Do employers have the right to ask workers if they have received the COVID-19 vaccine, or request proof of vaccination? As businesses are reopening to indoor activities, many may be wondering the answer to this. There are several laws that govern private health information and status, and it can be important to talk to an attorney before deciding whether to require proof of vaccination as an employer, or deciding whether to disclose your vaccine status as an employee. These tips can help you talk with your attorney about this decision. 

The first tip is that employers may ask if employees have received the vaccine, and they must keep employee health information confidential and separate from their personal file. Many people erroneously believe that the Health Insurance Portability and Accountability Act (HIPAA) applies to employee health information. It does not. HIPAA only applies to “covered entities,” which includes health insurance plans, healthcare clearinghouses, and healthcare providers that use electronic means of transiting certain health information. If an employer does not fall into one of these three categories, then HIPAA does not apply. 

There may also be good reasons for employers to gather and retain this information. Employers could use this information to inform decisions about reopening, or expanding the number of individuals in a particular meeting space, and help track any outbreaks. When an employer who is not one of the three healthcare-related entities asks an employee directly for their health information, the person making the disclosure of medical information is the individual themselves, not their doctor or healthcare provider, the HIPAA does not apply. No law prohibits you from sharing your personal medical information with anyone. 

The Americans with Disabilities Act (ADA), however, requires that any health information that an employer receives must be kept secure, in a file separate from the employee’s personnel file, and only disclosed in limited situations and to specific individuals. If you are an employer considering asking if your employees are vaccinated, consider how you will retain this information and keep it secure. If you are an employee who is being asked to share private medical information, you can inquire about where this information will be stored and how it will be used.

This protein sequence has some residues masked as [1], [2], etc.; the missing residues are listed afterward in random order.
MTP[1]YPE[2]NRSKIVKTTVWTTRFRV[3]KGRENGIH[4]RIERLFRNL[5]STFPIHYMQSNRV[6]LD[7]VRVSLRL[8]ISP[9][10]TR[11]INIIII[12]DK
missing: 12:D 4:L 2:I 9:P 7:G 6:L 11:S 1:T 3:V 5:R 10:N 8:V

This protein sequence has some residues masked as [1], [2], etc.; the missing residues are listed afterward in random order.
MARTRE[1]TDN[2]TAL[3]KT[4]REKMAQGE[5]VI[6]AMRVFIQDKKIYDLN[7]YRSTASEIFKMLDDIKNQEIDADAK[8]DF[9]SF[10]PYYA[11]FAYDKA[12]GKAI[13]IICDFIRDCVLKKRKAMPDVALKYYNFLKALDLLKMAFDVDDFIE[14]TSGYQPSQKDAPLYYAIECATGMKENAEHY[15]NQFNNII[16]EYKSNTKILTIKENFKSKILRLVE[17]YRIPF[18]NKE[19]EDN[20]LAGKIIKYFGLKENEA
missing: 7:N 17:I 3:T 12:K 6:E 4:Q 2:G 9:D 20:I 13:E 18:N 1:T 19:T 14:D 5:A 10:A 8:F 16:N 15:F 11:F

The second tip is that, according to guidance from the Equal Employment Opportunity Commission, employers may require employees who are physically present in the workplace to be vaccinated, subject to the reasonable accommodation provisions of Title VII, EEO, and the ADA. This is where the law gets complicated, and it can be important to talk with an attorney knowledgeable in this area. 

Under the ADA, employers can have a policy with “a requirement that an individual not pose a direct threat to the health or safety of individuals in the workplace.” An unvaccinated person is not automatically a threat to others, however, and the employer might also have to make accommodations depending on the reasons behind the vaccine hesitancy. For example, an employee with a religious objection or a disability may need to be excused from the requirement or accommodated in other ways, unless it would cause a serious hardship on the employer. If the objecting employee is a member of a union, the employer may need to bargain with the union and reach an agreement before mandating vaccines. 

There are so many intersecting laws and regulations which can make determining whether to create a vaccine mandate for your business or to comply with such a requirement involve the application of complex laws to your unique circumstances. We are your local, experienced, law firm! Do not hesitate to call, chat or click here to contact us today!